I’m in the midst of an incredibly busy June and tucked between bachelor parties (including a kickass Zombie Survival Camp), my oldest daughter’s graduation and my bro-in-law’s wedding, I had the privilege to attend my second (hopefully of many) Philly Writers conferences starting on June 10th .
Funny the difference a year makes. During the 2011 conference, I received a much-needed ego boost, mostly on the strength of some semi-serious comments from Kelly Simmons (I gave her effing chills!) and unsolicited praise from a number of folks who (at the time) were strangers. I left 2011 feeling jazzed and with the feeling that I really did have the talent to make a go at this writing thing.
This year, however, had a bit of a different vibe. The ego took a little (perhaps needed?) bruising as only one of my three contest entries placed; and the one that did (“The Triumvirate”) did so because there were only two entries submitted for Young Adult. I submitted three works for critique and, while I received some good feedback, none of the established authors doing the “critiqueing” were transported to paroxysms of joy upon reading my work. The logical part of my brain knew it wasn’t likely, but that emotional part that is always expecting kittens at the top of the stairwell was convinced that I would end up with a book contract. I will confess that, after my near shutout at the awards ceremony, I took the midnight train to Sulkytown , with the writer’s favorite tune (you just ain’t good enough) running a constant refrain on the old skull speaker.
Luckily, my delusions of grandeur are tough SOBs. They rounded up my fears of inadequacy and beat the snot out of them, and by Sunday morning, I was back on the positive side of things. I gave the critiques a second look, discovered that the common theme was that I was a good writer that needed some polish. I was able to talk to the authors who graciously expanded upon their review and pointed out several ways to improve the work. Later in the morning I was honored to learn I was elected to the PWC board of directors. Most importantly, I had gleaned a number of tips, tricks, and feedback that I hope will provide the new kick-start I need, most notably:
- Kill my darlings…this was a common theme from Caridad Pineiro, Marie Lamba, and Kathryn Craft. This means both the sliding transitions I loved so much in “Jonesing” and the conversational, break-the-fourth-wall tone in “The Triumvirate” may be going. It will hurt (killing loved ones always does), but I think they’ll ultimately make both works stronger.
- Speaking of “Jonesing,” the short novella that represents my rebirth as a writer (and my initial futile, foray into the publishing world), Ms. Pineiro echoed something many of my beta readers have mentioned and I’m turning this little story into a novel. I’m a little concerned that doing so will somehow damage the story (the aforementioned sliding transitions), but there’s a lot of material there…I think it can be done.
- For us unfortunate souls who can never think of what to blog about, Don Lafferty suggested creating a weekly editorial calendar to keep the ideas flowing. I’ve done so and if I stick to it, you my dear reader will be treated to items ranging from new flash fiction to my unsolicited advice for brand new writers. I’m sure you’re waiting with ‘bated breath!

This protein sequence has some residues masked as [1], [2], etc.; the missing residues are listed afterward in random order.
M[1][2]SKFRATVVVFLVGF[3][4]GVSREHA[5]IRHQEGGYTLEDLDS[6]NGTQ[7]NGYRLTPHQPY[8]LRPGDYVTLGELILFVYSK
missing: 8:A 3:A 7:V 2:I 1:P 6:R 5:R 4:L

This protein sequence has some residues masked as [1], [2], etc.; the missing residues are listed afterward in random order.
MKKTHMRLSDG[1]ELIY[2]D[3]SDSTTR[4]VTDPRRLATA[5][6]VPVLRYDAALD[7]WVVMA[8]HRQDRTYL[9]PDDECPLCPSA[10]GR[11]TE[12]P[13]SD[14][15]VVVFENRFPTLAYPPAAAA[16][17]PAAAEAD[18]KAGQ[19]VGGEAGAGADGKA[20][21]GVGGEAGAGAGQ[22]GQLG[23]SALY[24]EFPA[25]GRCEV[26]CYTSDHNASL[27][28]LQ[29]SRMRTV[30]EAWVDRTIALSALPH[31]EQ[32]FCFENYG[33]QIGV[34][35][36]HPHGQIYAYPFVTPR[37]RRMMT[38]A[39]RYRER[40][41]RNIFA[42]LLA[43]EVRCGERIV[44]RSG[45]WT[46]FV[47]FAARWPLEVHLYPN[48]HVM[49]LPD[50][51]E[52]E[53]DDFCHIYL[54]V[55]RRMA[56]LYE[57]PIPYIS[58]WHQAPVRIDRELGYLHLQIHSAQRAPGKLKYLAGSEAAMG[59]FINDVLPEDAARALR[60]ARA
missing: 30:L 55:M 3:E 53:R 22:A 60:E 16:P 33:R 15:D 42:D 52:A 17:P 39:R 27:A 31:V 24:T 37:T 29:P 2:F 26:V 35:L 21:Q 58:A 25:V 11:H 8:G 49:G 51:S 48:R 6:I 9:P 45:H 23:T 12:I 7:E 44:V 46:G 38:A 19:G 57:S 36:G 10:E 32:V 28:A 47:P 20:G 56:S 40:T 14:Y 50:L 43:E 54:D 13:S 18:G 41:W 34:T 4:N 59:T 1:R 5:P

- For those folks interested in going the self/e-publishing route, I learned about Bookbaby. For a nominal fee, Bookbaby will provide formatting and marketing assistance for your self-published e-book. Neat concept that’s worth checking out.
- I received a ton of motivation (and a little bit of shame) from both Caridad Pineiro, who wrote her first while working 12 hour days AND caring for an 18 month old and Jonathon Maberry, who somehow found the time to continue writing during the conference, while still being completely accessible to everyone who approached him. When I spoke to him on Saturday evening, he mentioned he had written until 6AM that morning, slept for an hour, and got up early to be ready for his first workshop. (full disclosure – I developed a bit of a man-crush on Mr. Maberry during this conference. I don’t think I was alone!) Lesson learned from both was that if I really want to do this, sleep may be optional.
I didn’t get much advice on how to get my ass in the chair and in front of the keyboard (aside from “get your ass in the chair and in front of the keyboard.”) and couldn’t find anyone willing to come over every night and drag me up to my office, but I guess there’s some things you’ve just go to do for your self. I did get an interesting idea (by way of conversation with Ms. Lamba) from Mr. Maberry, who sets up a jar and pays himself for every hour he sits down and writes. I think I might try that, though I might need to make it a lockbox to keep the teenagers from raiding it!
So ultimately, I’m back in the saddle again..um…again, ready to charge forward. I’m going to have fun with this (and this time I mean it!)
Note to my HS Graduate
5 Replies to “2012 Philadelphia Writers Conference”
I’ll be following you on facebook and your new blog. Congrats!!!!!
Jim I love the name of your blog! This was very entertaining to read. Never doubt that you have the natural talent to make it. Unfortunately, talent isn’t the determining factor, as you’re figuring out. A good writer is the one who identifies the problems that accompany each new project, then sticks with them until the problems are solved—whether motivational or craft-oriented. I’m rooting for you. And welcome to the board!